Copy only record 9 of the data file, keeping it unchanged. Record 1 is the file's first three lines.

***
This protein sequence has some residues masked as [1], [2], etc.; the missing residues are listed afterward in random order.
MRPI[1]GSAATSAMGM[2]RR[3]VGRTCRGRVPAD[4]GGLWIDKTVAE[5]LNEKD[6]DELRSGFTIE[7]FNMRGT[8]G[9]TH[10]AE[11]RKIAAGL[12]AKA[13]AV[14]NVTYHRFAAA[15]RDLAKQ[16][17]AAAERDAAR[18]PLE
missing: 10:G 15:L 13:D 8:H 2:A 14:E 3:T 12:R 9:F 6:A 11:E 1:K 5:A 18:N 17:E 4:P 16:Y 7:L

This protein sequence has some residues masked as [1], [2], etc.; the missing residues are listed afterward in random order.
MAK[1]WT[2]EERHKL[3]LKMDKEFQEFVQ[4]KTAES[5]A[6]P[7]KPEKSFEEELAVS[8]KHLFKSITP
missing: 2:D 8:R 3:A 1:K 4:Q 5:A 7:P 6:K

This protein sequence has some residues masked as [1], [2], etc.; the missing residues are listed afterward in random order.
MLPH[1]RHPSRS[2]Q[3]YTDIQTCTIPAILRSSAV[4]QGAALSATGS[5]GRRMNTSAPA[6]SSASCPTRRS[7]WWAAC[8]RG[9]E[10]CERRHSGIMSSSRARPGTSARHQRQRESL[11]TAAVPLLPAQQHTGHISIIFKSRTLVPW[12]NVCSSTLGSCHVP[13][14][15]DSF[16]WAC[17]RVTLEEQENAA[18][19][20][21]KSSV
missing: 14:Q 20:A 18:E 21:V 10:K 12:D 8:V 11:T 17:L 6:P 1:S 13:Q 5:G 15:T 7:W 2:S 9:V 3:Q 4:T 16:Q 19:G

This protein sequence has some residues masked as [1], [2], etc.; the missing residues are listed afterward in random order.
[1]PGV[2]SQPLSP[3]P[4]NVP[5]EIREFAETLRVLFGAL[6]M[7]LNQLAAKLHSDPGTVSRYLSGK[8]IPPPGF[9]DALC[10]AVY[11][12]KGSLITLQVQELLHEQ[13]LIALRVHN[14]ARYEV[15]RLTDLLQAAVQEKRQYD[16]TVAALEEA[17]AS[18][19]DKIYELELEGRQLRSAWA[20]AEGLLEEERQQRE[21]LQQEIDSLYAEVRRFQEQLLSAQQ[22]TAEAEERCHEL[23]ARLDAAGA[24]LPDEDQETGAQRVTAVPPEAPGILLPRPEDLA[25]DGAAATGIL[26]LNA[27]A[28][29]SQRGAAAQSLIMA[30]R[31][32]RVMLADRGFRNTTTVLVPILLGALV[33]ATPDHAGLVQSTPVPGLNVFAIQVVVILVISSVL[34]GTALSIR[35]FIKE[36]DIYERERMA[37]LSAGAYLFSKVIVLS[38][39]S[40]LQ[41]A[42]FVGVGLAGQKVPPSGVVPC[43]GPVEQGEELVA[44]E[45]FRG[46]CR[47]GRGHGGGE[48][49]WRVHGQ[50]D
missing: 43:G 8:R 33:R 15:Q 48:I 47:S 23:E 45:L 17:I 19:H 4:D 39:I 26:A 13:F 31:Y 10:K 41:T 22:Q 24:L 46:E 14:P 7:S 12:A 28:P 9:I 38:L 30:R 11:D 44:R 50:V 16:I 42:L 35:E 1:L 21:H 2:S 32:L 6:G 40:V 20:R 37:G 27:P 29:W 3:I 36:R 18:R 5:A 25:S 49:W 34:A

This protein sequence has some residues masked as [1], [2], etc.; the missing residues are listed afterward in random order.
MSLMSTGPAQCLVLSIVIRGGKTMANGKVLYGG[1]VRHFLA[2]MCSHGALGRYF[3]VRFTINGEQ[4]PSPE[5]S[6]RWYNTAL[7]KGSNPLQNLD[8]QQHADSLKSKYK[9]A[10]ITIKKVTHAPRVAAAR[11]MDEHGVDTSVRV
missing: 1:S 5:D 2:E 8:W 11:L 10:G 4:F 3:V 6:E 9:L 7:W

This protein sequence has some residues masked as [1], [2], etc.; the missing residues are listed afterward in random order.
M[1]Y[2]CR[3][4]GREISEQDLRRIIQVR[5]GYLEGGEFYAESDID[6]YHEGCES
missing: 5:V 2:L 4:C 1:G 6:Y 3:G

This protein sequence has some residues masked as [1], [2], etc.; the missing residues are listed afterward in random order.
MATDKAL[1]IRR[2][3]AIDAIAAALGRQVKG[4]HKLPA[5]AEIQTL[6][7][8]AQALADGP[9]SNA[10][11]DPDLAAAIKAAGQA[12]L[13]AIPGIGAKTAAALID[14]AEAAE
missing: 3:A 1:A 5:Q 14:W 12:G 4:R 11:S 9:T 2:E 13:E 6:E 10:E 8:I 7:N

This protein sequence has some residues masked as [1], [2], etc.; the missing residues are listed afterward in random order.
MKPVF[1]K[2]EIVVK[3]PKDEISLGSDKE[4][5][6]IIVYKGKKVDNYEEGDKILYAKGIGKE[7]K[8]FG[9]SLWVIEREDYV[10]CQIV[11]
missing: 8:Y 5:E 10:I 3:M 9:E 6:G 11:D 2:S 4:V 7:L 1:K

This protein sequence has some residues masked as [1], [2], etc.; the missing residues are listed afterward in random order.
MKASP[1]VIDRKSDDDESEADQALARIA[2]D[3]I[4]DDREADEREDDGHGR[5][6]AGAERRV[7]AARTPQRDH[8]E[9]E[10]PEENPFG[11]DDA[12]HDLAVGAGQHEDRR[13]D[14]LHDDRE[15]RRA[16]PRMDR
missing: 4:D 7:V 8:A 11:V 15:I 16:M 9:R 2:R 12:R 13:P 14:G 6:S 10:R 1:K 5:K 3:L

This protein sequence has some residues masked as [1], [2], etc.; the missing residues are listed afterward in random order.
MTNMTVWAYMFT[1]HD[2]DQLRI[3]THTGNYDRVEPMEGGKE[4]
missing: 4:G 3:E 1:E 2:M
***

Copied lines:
This protein sequence has some residues masked as [1], [2], etc.; the missing residues are listed afterward in random order.
MKASP[1]VIDRKSDDDESEADQALARIA[2]D[3]I[4]DDREADEREDDGHGR[5][6]AGAERRV[7]AARTPQRDH[8]E[9]E[10]PEENPFG[11]DDA[12]HDLAVGAGQHEDRR[13]D[14]LHDDRE[15]RRA[16]PRMDR
missing: 4:D 7:V 8:A 11:V 15:I 16:M 9:R 2:R 12:R 13:P 14:G 6:S 10:R 1:K 5:K 3:L